Screen Shot 2017-11-28 at 9.39.53 AMMY STORIES: 


Throughout the Fall semester, the students in Voices of Utah were to focus on the beat of refugees. Some students chose the angle of the process to become a refugee while others chose an angle such as refugee farmers. All of us had the opportunity to discover our own angle within the beat and were able to report on that angle.

Over the course of my student journalism career I discovered that although writing may be fascinating and fast-paced, it is not for me. Journalism takes zero mistakes, which means that my writing would have to be damn-near perfect. I’m not saying that one day it might not be perfect if I kept practicing, but I am saying I am choosing not to continue to practice it.

Something about me is that I am a firm believer in strengthening your strong points. Writing is not one of my strong points. With that said, one of my strong points is communicating with one another. This was the aspect of journalism that I found extremely enjoyable.

Being able to interview someone I never met before and hear what they have to say really encouraged me to want to know more. For example, after interviewing the principal of Utah International and hearing how passionate she was about all the cultures it made me excited to learn more about the school, which in the long run helped my reporting.

First, I would like to say that this class turned out to be nothing like I thought it was. When I enrolled in the class, I was under the impression that it was a discussion about the many voices of Utah and how they were expressed in such a conservative state. I did not know what a community engaged learning class was and I was not prepared to be in a journalism class. However, I think I ended up surprising myself with my writing.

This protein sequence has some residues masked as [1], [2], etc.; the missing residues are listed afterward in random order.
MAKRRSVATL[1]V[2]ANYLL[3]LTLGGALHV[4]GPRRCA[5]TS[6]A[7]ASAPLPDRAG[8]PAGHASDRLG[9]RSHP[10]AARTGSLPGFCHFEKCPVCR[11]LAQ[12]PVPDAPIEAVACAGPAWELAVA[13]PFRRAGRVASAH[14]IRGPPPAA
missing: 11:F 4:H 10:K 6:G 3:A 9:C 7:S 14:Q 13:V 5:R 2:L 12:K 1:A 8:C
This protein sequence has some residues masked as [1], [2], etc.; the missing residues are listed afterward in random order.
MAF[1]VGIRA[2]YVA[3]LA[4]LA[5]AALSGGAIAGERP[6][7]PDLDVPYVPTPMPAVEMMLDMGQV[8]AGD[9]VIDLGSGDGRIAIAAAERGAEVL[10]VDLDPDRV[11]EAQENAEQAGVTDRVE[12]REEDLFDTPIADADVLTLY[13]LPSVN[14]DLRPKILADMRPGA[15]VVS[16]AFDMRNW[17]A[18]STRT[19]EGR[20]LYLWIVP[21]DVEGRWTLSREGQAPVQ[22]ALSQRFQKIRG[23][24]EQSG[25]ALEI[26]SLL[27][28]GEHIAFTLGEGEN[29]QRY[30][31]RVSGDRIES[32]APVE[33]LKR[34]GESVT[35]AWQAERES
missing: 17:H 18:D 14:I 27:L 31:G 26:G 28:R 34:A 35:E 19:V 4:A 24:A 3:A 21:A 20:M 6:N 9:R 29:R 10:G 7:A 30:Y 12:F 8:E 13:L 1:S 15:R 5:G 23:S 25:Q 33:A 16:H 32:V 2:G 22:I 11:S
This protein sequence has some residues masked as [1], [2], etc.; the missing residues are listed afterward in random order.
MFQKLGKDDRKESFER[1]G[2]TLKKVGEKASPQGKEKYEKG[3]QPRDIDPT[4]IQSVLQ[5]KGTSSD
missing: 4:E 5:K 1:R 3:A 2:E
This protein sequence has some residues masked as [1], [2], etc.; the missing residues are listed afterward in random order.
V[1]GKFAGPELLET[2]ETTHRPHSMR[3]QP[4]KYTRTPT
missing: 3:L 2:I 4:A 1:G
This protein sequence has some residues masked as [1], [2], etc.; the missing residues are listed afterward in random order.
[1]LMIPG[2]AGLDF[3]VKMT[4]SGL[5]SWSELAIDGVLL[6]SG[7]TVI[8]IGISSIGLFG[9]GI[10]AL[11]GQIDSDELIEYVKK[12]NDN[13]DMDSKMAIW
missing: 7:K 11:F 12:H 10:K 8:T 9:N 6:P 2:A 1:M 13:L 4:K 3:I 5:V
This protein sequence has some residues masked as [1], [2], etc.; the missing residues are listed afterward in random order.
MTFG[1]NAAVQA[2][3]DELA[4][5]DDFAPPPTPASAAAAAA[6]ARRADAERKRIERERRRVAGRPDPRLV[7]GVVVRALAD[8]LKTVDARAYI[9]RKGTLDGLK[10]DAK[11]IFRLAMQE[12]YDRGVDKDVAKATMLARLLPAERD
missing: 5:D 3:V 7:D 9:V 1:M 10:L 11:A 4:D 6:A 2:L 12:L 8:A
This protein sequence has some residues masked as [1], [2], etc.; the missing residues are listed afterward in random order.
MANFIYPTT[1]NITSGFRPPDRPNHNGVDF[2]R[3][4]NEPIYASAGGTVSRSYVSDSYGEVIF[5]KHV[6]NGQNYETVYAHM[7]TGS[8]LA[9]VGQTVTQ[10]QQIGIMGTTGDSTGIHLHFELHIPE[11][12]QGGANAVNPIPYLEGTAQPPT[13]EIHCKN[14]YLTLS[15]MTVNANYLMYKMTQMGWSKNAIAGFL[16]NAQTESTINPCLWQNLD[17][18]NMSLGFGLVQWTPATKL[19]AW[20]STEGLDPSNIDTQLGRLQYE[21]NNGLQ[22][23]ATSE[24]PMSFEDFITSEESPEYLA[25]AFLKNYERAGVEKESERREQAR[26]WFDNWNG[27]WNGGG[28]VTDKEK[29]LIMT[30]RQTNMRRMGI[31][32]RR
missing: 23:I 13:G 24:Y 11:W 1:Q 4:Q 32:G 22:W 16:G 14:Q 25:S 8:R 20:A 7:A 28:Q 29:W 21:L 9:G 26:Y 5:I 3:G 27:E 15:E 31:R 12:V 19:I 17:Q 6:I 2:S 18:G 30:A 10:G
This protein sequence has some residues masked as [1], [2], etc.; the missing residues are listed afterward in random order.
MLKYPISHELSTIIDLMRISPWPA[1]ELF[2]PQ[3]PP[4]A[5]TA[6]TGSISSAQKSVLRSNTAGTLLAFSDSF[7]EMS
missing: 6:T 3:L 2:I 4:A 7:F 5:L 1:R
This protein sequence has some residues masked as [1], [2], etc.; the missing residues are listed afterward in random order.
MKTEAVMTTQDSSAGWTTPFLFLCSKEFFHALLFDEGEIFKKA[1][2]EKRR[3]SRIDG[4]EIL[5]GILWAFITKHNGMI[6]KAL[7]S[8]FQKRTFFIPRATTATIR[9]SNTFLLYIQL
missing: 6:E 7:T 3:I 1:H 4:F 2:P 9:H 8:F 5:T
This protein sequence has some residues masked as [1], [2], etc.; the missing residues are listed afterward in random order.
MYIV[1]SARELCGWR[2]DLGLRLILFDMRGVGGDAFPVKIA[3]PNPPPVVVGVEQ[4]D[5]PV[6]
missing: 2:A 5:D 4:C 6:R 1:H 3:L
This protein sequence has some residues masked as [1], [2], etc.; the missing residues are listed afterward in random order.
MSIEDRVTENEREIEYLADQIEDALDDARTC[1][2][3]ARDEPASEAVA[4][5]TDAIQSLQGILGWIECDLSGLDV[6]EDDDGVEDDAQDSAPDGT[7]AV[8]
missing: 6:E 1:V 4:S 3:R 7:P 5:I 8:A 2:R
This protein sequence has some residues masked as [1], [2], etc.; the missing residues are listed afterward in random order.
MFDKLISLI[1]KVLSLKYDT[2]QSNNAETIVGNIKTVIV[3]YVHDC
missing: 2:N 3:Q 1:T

The best part of this class was it required me to go outside my normal realm of thinking and my knowledge of Salt Lake City. As a result of my reporting this semester, I was able to learn about Granite School District, which helped me out even further with volunteer opportunities within the schools. I was also able to get a bigger picture of what it is I would want to do with my career, which is not journalism.

To conclude, Voices of Utah was an excellent experience for the outside world of school and how you need to act. Professor Mangun gave us multiple openings to reach out for a career path as well as set us up for success with our LinkedIn profile and Lindsey Kass.


Katie is currently a student at the University of Utah studying strategic communication with a minor in business. She expects to graduate in May 2018.

Katie has been an active member of the Utah Alpha Pi Beta Phi Fraternity on her campus since 2014 and currently serves as the policy and standards chairman for the 2017-2018 academic school year. She was recently inaugurated into Order of Omega, which is an undergraduate inter-fraternal society recognizing mean and women who have attained a high standard of leadership.